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Is the evaluation of the net neutrality rules balanced? The European Commission thinks so

We asked the European Commission if it’s possible to do independent research with colored glasses. They claim we have nothing to worry about.

Researchers with colored glasses

In an open letterThe background to our letter to the European Commission, we expressed our concerns about the study into the implementation of the net neutrality rules. Our concerns focus on the possible conflicts of interest of the lawyers in charge of the study, as well as the risk of an unbalanced report. The lawyers work for Bird & Bird, which is the same law firm that is assisting T-Mobile in our court case around the practice of zero-rating.

‘Nothing to worry about’, says the European Commission

The European Commission’s reply was surprisingly speedy and extensive. In her reactionHere's the letter from the European Commission she tries to convince us that all is well. The Commission writes for instance that there are all sorts of rules that the researchers are bound by and which should guarantee their independence and impartiality. For instance, the documents that are central to the study should be stored safely, the lawyers should be transparent about the court cases they’re involved in, and regulators should be able to check that ‘all the facts, cases and case law have been represented fully and correctly’.

Questions about the validity of the presented results  is damaging to the credibility of and confidence in European legislation.

Better to prevent risks in advance

We appreciate the letter by the Commission but we think that they can do better. We have therefore written the Commission a new letter in which we offer two solutions to prevent potential conflicts of interest in the future. First of all, a study into specific rules should not be conducted by a law firm that, during the study, is involved in a court case about those same rules. The Commission claims that this criterion would mean only researchers with solely theoretical knowledge would qualify. We think this an exaggeration.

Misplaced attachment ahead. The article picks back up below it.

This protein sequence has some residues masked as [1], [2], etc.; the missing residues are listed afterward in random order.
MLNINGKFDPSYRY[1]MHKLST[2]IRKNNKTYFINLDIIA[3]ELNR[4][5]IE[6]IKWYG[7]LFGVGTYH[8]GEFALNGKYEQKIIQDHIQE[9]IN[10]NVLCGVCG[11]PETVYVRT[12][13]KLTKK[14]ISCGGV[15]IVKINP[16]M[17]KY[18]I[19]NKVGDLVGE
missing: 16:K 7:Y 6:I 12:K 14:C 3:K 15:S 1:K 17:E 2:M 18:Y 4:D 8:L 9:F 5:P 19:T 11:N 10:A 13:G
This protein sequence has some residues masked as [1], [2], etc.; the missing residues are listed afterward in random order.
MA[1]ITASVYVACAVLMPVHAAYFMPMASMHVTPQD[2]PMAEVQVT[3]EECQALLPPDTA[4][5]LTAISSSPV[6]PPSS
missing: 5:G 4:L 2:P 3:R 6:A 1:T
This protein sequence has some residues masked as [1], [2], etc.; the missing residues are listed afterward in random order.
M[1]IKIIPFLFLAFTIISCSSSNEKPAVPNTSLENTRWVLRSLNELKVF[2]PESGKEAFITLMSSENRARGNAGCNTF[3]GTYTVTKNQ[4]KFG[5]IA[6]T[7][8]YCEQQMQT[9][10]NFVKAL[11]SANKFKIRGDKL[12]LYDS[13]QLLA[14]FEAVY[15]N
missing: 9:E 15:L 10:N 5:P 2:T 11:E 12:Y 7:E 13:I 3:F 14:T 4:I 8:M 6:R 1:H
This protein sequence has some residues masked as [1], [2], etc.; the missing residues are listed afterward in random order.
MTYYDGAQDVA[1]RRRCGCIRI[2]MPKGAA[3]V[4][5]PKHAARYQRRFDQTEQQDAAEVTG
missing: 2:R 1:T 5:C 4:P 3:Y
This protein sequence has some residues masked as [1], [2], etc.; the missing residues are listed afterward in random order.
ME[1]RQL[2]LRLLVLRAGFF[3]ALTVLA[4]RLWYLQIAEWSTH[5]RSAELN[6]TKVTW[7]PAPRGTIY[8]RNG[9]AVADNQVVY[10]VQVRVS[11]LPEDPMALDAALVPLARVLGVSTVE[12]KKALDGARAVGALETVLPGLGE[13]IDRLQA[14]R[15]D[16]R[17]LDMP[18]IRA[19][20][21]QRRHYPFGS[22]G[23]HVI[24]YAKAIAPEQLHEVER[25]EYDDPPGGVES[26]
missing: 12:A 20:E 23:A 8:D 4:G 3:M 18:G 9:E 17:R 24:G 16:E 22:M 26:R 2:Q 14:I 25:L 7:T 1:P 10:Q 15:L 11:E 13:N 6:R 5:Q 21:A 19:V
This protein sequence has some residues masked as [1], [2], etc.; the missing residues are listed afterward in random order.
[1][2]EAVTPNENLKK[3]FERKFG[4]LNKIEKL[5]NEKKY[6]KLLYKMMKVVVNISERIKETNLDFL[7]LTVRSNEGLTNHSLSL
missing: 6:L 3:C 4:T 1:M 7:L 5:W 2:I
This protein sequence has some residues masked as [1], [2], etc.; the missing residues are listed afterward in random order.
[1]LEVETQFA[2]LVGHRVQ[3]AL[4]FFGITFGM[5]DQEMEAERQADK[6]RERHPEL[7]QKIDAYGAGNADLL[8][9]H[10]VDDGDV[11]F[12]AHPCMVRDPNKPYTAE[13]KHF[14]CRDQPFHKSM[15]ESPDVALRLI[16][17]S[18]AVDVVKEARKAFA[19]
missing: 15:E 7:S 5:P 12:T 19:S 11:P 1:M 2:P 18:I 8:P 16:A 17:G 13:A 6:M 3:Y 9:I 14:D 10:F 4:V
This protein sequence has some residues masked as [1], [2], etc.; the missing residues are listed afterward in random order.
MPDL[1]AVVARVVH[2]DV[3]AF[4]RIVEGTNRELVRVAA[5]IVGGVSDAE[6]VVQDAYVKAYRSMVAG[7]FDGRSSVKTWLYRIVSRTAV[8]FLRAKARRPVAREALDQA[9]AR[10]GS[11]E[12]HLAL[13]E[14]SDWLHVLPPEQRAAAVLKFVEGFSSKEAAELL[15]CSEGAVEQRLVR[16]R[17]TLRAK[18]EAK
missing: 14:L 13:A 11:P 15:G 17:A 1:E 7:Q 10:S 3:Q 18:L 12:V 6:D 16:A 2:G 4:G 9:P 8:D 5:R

If this criterion can’t be met, then the Commission should at least make sure that the lawyers who are involved in a particular study work at a different location than their colleagues working on an ongoing case that touches on the same subject. Regarding the study into the net neutrality rules, it just so happens that several of the lawyers involved in the study for the Commission, work from Bird & Bird’s offices in The Hague. And this just happens to be the same office where the lawyer works that represents T-Mobile in our zero-rating case…

Curious about the report

Even though our suggestions deal mainly with how to sensibly conduct research into the effects of European law, we are of course most of all curious about the evaluation of the net neutrality rules. It isn’t completely clear when the Commission will publish the results, but we will examine them critically. Because there is one thing that should be obvious from the evaluation: the current rules don’t protect us against practices like zero rating.

This article was translated from Dutch by Bits of Freedom volunteer Tim Rijk.

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